to vastly smaller synchrotron light sources which probe the structure of e.g. proteins and table-top accelerators of lower
energy for use in hospitals or industry.

Planned Impact

This project is naturally a multi-disciplinary pursuit involving accelerator, plasma and particle physicists as well as engineers and technical staff. If successful, this method of acceleration could provide a new cost-effective route to high energy colliders of much reduced length or higher energy. This application is for significant development and is wide-ranging in scope and the purchase of equipment and consumables for the different instrumentation will be of benefit to UK industry. As we in the UK have been a significant fraction of this project from the start, and with the significant investment requested here, should the final goal be realised, there is potential for economic stimulus to the UK which building a large-scale research facility brings. This will involve the potential for large industrial contracts, training for students and other staff and knowledge exchange between academic institutes and industry arising from the R&D and the method of plasma wakefield acceleration.

The final aim of this project is to build an accelerator for investigation of fundamental particles and forces, however, the principle of plasma wakefield acceleration could revolutionise accelerators in general. The accelerating gradients achieved are up to three orders of magnitude higher than current techniques allowing a corresponding reduction in the size (and cost) of future accelerators. This could then benefit any branch of science, health or industry which uses particle accelerators. An example is for future free electron laser facilities which could benefit significantly from this technique in which the acceleration of electrons takes place using a much shorter accelerating structure.

Diagnostic techniques developed here could benefit many plasma wakefield experiments with different goals or applications. Additionally, the improved simulations of the dynamics of the plasma will aid our understanding of plasmas in general. Therefore the work done here could benefit accelerators planned for other industries using the technique of plasma wakefield acceleration.

Finally, the physics behind the accelerator R&D and the final goal of an energy-frontier collider will excite future students and captivate the public in much the same was as the Large Hadron Collider has. Having the UK as part of such cutting-edge development in order to be leaders of future experiments on the nature of the physical world is essential and beneficial for society. Any economic impact, as mentioned above, can only be achieved through being a strong partner. And the societal benefit of encouraging students to study physics and improving the general public's knowledge of science can best be achieved if we are part of future pursuits.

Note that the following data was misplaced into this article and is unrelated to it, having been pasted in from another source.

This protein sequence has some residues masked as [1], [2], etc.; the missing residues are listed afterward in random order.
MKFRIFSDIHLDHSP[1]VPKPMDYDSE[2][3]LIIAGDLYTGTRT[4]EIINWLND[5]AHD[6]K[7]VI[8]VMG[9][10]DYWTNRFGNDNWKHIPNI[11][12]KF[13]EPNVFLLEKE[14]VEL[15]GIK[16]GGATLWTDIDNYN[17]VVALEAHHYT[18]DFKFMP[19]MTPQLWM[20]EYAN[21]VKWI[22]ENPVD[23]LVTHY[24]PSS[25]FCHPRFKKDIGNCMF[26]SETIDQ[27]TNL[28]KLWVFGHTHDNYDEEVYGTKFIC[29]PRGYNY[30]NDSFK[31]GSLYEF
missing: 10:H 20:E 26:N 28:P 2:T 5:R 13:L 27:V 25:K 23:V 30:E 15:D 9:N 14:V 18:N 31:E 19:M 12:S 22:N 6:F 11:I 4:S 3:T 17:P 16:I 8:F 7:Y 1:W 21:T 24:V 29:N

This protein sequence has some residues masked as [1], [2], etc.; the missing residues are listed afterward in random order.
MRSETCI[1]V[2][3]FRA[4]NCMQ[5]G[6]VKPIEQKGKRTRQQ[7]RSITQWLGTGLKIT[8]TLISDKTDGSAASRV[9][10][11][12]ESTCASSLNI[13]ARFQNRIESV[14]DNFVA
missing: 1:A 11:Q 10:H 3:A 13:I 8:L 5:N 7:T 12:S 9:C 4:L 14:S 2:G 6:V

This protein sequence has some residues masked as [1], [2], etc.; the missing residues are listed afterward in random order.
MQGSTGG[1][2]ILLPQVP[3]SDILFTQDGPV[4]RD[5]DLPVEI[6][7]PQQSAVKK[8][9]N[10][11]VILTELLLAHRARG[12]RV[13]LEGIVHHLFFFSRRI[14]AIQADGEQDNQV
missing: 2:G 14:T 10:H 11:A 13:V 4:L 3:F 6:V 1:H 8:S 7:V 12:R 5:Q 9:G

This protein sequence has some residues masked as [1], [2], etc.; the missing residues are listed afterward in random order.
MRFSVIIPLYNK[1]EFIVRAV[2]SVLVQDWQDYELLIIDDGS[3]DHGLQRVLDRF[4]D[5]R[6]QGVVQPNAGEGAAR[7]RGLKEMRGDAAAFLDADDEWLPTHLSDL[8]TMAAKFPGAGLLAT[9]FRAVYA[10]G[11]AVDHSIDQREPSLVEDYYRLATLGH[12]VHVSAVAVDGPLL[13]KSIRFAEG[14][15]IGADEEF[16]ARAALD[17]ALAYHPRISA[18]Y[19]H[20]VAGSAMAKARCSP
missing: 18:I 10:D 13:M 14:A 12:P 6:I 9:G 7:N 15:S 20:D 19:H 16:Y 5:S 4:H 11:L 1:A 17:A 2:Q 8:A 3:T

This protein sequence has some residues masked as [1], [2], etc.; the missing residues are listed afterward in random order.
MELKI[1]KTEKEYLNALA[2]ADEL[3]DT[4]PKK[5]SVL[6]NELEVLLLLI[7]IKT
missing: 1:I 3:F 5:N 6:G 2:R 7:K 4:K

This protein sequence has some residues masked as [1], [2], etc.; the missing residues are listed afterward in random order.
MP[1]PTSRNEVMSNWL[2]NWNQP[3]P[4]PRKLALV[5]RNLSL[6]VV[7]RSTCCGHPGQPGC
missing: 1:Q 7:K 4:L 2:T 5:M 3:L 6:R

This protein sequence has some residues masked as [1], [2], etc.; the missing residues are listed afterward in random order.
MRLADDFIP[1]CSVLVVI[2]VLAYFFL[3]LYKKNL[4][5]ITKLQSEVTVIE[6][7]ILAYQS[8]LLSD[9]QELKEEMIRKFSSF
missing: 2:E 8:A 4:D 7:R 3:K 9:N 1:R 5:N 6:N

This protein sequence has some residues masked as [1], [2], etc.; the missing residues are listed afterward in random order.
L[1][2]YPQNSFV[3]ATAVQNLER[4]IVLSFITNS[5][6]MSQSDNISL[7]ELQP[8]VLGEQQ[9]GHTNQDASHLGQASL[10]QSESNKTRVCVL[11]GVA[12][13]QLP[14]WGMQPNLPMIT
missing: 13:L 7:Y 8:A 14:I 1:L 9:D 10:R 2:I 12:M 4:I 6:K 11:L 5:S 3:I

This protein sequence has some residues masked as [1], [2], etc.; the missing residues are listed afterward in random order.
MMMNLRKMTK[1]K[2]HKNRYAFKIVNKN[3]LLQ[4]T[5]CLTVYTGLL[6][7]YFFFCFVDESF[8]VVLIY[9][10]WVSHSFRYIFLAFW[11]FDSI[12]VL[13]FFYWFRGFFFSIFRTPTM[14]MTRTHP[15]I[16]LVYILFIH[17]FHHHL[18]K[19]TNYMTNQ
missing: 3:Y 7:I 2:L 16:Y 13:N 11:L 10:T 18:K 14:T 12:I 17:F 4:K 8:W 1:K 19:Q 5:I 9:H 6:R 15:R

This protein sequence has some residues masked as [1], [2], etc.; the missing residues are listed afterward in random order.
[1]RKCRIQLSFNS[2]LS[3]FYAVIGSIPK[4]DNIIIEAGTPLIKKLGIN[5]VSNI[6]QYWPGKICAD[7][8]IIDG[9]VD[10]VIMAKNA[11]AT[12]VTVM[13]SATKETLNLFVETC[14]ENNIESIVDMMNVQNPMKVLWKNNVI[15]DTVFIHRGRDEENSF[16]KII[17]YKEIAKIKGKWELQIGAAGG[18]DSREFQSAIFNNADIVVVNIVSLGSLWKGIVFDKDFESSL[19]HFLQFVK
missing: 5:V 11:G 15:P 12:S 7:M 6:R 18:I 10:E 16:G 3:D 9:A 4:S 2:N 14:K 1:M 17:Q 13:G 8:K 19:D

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Description Further development of AWAKE experiment and delivery of instrument to measure electrons accelerated to high energies by a novel technique.
Exploitation Route The AWAKE collaboration will benefit.
Sectors Culture, Heritage, Museums and Collections,Other

Description Research Grant
Amount £662,135 (GBP)
Funding ID ST/R002339/1 
Organisation Science and Technologies Facilities Council (STFC) 
Sector Public
Country United Kingdom
Start 09/2017 
End 03/2020
Description Research Project Grant
Amount £318,272 (GBP)
Funding ID RPG-2017-143 
Organisation The Leverhulme Trust 
Sector Charity/Non Profit
Country United Kingdom
Start 09/2017 
End 09/2021
Description AWAKE Collaboration 
Organisation European Organization for Nuclear Research (CERN)
Country Switzerland 
Sector Academic/University 
PI Contribution Members of AWAKE Collaboration along with about 20 other institutes.
Collaborator Contribution CERN is the lead partner and experiment host.
Impact Development of experiment
Start Year 2009